The study that has been released by the U.S. Conference of Mayors, says that about 750,000 people work today in what can be considered green jobs, such as scientists and engineers researching alternative fuels, and makers of wind turbines and more energy-efficient products.
But that's less than one half of 1 percent of total employment. By 2038, another 4.2 million green jobs are expected to be added, accounting for 10 percent of new job growth over the next 30 years, according to the report by Global Insight Inc.
"It could be the fastest-growing segment of the United States economy over the next several decades and dramatically increase its share of total employment," said the report.
However, the study cautioned that such job growth won't be realized without an aggressive shift away from traditional fossil fuels toward alternative energy and a significant improvement in energy efficiency.
For example, it assumes by 2038 that alternative energy will account for 40 percent of electricity production, with half of that coming from wind and solar; widespread retrofitting of buildings to achieve a 35 percent reduction in electricity use; and 30 percent of motor fuels coming from ethanol or biodiesel.
Alternative energy, such as wind, geothermal, biomass and solar, currently accounts for less than 3 percent of electricity generation, and nonfossil sources such as ethanol and biodiesel make up about 5 percent of all motor fuels, the report notes.
Miami Mayor Manny Diaz, the conference's president, said the report makes "a very compelling economic argument for investing in the green economy and that we're going to get a huge return for it."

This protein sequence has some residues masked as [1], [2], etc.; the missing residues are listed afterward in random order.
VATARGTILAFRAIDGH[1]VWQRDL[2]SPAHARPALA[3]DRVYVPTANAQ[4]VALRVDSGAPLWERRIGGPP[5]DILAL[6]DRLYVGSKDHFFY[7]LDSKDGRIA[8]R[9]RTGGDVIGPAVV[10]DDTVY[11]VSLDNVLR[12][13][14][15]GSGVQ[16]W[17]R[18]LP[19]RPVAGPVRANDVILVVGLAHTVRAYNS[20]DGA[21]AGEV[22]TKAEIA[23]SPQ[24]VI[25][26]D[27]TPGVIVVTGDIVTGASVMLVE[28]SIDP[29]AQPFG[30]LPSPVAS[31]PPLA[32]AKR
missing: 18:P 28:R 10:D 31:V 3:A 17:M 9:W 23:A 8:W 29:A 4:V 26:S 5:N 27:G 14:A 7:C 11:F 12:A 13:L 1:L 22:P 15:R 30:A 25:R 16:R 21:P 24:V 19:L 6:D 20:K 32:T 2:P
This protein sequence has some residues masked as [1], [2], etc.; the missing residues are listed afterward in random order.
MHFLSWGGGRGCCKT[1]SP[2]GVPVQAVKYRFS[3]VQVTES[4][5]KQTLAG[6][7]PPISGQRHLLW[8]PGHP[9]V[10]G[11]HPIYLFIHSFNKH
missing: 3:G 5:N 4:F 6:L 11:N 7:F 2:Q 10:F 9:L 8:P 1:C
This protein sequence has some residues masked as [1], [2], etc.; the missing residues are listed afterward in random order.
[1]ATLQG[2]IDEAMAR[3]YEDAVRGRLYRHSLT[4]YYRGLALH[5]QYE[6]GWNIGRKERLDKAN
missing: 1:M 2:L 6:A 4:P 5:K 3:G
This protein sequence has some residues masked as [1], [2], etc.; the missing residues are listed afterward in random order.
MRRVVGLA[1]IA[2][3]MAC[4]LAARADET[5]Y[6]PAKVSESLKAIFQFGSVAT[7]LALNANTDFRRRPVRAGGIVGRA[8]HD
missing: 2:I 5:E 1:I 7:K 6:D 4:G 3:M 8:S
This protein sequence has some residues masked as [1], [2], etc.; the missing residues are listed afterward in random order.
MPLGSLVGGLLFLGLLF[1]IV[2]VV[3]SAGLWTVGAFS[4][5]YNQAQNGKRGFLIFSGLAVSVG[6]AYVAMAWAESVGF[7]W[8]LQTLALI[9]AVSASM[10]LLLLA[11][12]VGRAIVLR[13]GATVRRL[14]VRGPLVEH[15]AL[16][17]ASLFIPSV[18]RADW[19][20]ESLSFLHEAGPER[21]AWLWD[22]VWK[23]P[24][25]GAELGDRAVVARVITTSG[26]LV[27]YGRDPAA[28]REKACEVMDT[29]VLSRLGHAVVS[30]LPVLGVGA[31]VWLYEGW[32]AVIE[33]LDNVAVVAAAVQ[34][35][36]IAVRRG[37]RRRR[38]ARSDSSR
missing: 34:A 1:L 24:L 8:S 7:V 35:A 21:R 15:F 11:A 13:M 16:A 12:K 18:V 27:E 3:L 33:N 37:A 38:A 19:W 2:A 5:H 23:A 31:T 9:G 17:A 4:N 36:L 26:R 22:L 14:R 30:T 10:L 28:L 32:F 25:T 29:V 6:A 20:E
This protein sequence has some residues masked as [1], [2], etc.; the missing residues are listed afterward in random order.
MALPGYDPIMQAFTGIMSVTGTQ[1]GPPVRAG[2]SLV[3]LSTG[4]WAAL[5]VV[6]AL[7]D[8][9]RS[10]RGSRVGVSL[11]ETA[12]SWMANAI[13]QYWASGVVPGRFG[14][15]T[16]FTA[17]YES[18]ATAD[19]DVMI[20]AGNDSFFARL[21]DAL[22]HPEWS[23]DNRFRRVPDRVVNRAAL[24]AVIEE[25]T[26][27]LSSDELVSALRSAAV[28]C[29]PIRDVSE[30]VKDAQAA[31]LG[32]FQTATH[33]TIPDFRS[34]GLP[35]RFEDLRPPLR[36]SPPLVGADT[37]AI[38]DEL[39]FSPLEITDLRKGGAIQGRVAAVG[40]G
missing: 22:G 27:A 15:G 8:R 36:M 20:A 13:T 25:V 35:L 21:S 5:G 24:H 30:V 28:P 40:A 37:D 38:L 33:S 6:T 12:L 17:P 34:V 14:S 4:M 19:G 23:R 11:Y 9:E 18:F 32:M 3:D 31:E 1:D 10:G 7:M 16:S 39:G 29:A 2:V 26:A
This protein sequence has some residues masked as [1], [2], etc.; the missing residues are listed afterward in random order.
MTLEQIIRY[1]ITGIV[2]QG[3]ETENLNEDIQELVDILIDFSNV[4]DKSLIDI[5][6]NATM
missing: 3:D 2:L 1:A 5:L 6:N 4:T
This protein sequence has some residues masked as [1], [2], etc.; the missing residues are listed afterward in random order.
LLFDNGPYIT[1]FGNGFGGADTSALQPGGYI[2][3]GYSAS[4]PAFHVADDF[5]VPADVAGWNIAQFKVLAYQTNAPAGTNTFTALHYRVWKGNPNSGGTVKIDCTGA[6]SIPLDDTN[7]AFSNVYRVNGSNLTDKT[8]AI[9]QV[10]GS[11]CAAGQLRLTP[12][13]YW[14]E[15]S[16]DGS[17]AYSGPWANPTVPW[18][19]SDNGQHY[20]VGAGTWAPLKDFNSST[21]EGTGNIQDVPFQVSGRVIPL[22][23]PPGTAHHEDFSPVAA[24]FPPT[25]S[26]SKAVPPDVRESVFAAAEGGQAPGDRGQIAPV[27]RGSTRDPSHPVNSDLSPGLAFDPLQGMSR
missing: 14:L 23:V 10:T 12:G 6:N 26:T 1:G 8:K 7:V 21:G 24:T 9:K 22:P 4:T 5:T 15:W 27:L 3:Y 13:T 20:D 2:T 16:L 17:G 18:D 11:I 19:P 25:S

"These are things we have to do," said Diaz in a telephone interview, adding that "Washington needs to get on the train."
Both presidential candidates have cited the jobs potential if the country embraces alternative energy and efficiency.
Democratic nominee Barack Obama predicts investments in a "clean energy economy" over the next 10 years "will help the private sector create 5 million new green jobs" - a more ambitious projection than outlined by the study provided the mayors.
GOP rival John McCain's energy blueprint makes no specific job growth forecast but declares development of green jobs and green technology to be "vital to our economic future."
The report, being presented at a mayor's conference in Miami, predicts that the biggest job gain will be from the increased use of alternative transportation fuels, with 1.5 million additional jobs, followed by the renewable power generating sector with 1.2 million new jobs. Another 81,000 additional jobs will be created by industries related to making homes and commercial buildings more energy efficient, the study said.
And it predicted an additional 1.4 million green jobs related to engineering, research, consulting and legal work.